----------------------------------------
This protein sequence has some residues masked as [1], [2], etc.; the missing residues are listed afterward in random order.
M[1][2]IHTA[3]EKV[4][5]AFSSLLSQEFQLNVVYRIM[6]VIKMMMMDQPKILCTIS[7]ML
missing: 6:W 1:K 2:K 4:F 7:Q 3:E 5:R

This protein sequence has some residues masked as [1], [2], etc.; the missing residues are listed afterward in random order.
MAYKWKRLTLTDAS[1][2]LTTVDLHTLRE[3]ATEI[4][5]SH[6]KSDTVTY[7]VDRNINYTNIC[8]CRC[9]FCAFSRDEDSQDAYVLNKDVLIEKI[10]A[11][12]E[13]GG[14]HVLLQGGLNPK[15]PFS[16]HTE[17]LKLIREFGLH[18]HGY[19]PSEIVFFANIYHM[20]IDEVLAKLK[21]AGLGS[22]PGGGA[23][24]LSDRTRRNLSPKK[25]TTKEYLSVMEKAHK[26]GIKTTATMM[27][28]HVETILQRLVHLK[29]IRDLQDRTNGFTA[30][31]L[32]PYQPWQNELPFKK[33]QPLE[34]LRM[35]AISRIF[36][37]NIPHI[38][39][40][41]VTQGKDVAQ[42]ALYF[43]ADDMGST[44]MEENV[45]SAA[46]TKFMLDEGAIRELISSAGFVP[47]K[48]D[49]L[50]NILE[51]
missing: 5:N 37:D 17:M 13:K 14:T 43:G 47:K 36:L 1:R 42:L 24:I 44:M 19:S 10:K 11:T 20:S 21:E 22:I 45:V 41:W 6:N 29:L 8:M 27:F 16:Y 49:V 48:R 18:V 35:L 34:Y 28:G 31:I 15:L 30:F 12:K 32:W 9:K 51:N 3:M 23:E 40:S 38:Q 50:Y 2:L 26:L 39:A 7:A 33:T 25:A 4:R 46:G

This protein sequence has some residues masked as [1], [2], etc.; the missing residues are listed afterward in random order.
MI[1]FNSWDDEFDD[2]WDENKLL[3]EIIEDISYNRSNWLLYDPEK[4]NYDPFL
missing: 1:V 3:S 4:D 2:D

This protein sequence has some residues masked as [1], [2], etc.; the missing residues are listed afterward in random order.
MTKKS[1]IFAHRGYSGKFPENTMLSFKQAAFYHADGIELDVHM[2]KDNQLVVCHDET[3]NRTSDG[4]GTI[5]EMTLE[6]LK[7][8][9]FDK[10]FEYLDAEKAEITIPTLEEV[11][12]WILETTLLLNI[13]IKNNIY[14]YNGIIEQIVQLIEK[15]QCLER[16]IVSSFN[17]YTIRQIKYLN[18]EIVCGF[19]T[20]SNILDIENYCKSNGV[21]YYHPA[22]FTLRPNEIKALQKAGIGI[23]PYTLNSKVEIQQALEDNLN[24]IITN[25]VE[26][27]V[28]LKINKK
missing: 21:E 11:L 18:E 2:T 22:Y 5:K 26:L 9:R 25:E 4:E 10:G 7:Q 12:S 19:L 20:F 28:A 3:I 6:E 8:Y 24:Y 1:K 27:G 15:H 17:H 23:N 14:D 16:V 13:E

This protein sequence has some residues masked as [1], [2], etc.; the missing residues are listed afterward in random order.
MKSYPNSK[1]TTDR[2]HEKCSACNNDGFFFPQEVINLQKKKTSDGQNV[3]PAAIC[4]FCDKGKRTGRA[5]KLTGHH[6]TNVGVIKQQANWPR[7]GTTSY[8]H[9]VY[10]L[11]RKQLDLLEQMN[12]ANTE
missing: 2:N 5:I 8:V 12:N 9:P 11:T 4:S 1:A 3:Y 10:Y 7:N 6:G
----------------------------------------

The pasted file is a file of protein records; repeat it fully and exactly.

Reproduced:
This protein sequence has some residues masked as [1], [2], etc.; the missing residues are listed afterward in random order.
M[1][2]IHTA[3]EKV[4][5]AFSSLLSQEFQLNVVYRIM[6]VIKMMMMDQPKILCTIS[7]ML
missing: 6:W 1:K 2:K 4:F 7:Q 3:E 5:R

This protein sequence has some residues masked as [1], [2], etc.; the missing residues are listed afterward in random order.
MAYKWKRLTLTDAS[1][2]LTTVDLHTLRE[3]ATEI[4][5]SH[6]KSDTVTY[7]VDRNINYTNIC[8]CRC[9]FCAFSRDEDSQDAYVLNKDVLIEKI[10]A[11][12]E[13]GG[14]HVLLQGGLNPK[15]PFS[16]HTE[17]LKLIREFGLH[18]HGY[19]PSEIVFFANIYHM[20]IDEVLAKLK[21]AGLGS[22]PGGGA[23][24]LSDRTRRNLSPKK[25]TTKEYLSVMEKAHK[26]GIKTTATMM[27][28]HVETILQRLVHLK[29]IRDLQDRTNGFTA[30][31]L[32]PYQPWQNELPFKK[33]QPLE[34]LRM[35]AISRIF[36][37]NIPHI[38][39][40][41]VTQGKDVAQ[42]ALYF[43]ADDMGST[44]MEENV[45]SAA[46]TKFMLDEGAIRELISSAGFVP[47]K[48]D[49]L[50]NILE[51]
missing: 5:N 37:D 17:M 13:K 14:T 43:G 47:K 36:L 1:R 42:L 24:I 44:M 19:S 10:K 11:T 20:S 21:E 22:I 45:V 41:W 6:N 29:L 8:M 27:F 16:Y 49:V 48:R 18:V 35:L 34:Y 28:G 31:I 15:L 30:F 12:K 32:W 9:K 51:N 3:M 23:E 40:S 38:Q 50:Y 2:L 26:L 39:A 7:A 33:T 25:A 4:R 46:G

This protein sequence has some residues masked as [1], [2], etc.; the missing residues are listed afterward in random order.
MI[1]FNSWDDEFDD[2]WDENKLL[3]EIIEDISYNRSNWLLYDPEK[4]NYDPFL
missing: 1:V 3:S 4:D 2:D

This protein sequence has some residues masked as [1], [2], etc.; the missing residues are listed afterward in random order.
MTKKS[1]IFAHRGYSGKFPENTMLSFKQAAFYHADGIELDVHM[2]KDNQLVVCHDET[3]NRTSDG[4]GTI[5]EMTLE[6]LK[7][8][9]FDK[10]FEYLDAEKAEITIPTLEEV[11][12]WILETTLLLNI[13]IKNNIY[14]YNGIIEQIVQLIEK[15]QCLER[16]IVSSFN[17]YTIRQIKYLN[18]EIVCGF[19]T[20]SNILDIENYCKSNGV[21]YYHPA[22]FTLRPNEIKALQKAGIGI[23]PYTLNSKVEIQQALEDNLN[24]IITN[25]VE[26][27]V[28]LKINKK
missing: 21:E 11:L 18:E 2:T 22:Y 5:K 26:L 9:R 25:E 4:E 10:G 7:Q 12:S 19:L 20:F 28:A 3:I 6:E 8:Y 24:Y 1:K 27:G 15:H 17:H 23:N 14:D 16:V 13:E

This protein sequence has some residues masked as [1], [2], etc.; the missing residues are listed afterward in random order.
MKSYPNSK[1]TTDR[2]HEKCSACNNDGFFFPQEVINLQKKKTSDGQNV[3]PAAIC[4]FCDKGKRTGRA[5]KLTGHH[6]TNVGVIKQQANWPR[7]GTTSY[8]H[9]VY[10]L[11]RKQLDLLEQMN[12]ANTE
missing: 2:N 5:I 8:V 12:N 9:P 11:T 4:S 1:A 3:Y 10:Y 7:N 6:G